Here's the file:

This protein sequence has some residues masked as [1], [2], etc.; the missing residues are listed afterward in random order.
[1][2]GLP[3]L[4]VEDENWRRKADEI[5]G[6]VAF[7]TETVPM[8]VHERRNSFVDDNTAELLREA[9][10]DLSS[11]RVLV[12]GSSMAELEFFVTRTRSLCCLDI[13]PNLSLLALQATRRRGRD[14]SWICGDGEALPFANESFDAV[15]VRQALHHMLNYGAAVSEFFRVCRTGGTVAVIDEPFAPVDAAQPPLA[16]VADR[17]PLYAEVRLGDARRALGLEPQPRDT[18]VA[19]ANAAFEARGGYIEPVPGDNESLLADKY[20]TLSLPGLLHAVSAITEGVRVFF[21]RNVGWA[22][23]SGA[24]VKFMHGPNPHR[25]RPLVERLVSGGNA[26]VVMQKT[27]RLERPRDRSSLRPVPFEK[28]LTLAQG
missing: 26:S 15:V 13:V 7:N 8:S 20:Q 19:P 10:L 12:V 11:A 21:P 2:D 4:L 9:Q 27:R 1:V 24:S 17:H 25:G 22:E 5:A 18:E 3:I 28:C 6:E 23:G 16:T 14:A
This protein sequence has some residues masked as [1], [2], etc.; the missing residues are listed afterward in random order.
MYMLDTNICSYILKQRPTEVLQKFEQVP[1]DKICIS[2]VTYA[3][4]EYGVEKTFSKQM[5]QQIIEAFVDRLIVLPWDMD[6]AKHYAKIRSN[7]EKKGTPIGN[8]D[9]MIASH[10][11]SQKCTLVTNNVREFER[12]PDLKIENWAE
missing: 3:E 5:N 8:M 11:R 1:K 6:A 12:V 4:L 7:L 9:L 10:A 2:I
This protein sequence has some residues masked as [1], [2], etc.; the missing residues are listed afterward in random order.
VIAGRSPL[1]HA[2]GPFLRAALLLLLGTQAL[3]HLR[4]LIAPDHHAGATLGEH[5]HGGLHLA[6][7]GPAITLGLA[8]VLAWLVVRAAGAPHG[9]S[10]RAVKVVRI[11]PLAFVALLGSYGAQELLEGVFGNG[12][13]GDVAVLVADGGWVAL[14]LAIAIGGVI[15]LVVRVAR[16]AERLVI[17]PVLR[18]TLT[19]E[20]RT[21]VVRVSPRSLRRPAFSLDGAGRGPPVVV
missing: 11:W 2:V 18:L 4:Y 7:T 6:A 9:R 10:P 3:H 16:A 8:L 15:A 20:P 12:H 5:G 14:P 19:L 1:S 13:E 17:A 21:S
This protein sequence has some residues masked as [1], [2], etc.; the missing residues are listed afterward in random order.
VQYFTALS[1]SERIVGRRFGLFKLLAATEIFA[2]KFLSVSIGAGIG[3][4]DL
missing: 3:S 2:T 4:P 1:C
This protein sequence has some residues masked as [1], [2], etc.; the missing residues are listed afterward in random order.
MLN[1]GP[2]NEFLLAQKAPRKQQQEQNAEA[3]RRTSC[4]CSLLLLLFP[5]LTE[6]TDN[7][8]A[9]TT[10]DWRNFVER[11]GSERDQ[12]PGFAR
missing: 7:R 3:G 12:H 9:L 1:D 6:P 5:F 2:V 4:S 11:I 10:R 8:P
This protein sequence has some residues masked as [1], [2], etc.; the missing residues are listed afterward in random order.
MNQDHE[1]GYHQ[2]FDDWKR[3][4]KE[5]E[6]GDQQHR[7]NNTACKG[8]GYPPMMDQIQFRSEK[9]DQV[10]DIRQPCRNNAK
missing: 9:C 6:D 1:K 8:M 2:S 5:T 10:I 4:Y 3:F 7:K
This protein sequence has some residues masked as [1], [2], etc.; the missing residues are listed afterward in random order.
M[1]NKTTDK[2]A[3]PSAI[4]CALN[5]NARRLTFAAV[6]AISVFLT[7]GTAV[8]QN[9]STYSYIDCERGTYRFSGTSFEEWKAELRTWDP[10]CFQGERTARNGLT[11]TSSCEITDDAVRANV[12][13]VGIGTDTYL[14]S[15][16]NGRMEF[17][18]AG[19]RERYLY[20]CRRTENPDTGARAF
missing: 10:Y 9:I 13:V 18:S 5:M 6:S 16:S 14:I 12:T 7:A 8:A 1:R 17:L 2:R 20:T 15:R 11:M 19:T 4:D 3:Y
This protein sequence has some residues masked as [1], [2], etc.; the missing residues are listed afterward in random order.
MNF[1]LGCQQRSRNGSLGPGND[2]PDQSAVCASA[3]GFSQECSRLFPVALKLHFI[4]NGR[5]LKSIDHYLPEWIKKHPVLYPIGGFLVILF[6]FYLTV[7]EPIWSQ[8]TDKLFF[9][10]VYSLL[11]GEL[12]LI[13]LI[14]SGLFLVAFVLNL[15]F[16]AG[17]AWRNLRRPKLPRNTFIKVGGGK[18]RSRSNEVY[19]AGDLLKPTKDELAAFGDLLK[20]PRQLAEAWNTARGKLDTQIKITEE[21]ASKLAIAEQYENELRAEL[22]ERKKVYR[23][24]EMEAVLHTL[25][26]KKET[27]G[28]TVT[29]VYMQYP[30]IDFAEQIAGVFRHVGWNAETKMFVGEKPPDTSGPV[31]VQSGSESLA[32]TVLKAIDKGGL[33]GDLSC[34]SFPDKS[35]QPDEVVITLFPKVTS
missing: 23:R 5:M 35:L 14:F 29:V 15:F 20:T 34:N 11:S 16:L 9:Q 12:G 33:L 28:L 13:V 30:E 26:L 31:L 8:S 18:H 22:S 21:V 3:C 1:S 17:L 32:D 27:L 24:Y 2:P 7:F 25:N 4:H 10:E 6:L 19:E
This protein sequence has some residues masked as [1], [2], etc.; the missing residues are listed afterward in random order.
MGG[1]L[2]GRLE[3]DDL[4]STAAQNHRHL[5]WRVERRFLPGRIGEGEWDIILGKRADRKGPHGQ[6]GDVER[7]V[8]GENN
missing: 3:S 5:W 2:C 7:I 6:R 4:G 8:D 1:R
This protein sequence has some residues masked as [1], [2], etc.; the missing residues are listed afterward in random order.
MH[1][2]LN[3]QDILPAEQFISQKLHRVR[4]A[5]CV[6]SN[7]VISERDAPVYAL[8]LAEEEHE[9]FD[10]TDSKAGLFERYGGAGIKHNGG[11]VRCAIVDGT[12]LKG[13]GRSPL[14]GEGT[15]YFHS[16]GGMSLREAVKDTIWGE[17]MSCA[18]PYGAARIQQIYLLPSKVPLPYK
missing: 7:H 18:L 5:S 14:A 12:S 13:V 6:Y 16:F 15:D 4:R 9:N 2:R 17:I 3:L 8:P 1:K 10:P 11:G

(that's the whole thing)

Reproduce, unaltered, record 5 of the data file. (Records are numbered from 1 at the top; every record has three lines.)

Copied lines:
This protein sequence has some residues masked as [1], [2], etc.; the missing residues are listed afterward in random order.
MLN[1]GP[2]NEFLLAQKAPRKQQQEQNAEA[3]RRTSC[4]CSLLLLLFP[5]LTE[6]TDN[7][8]A[9]TT[10]DWRNFVER[11]GSERDQ[12]PGFAR
missing: 7:R 3:G 12:H 9:L 1:D 6:P 5:F 2:V 4:S 11:I 10:R 8:P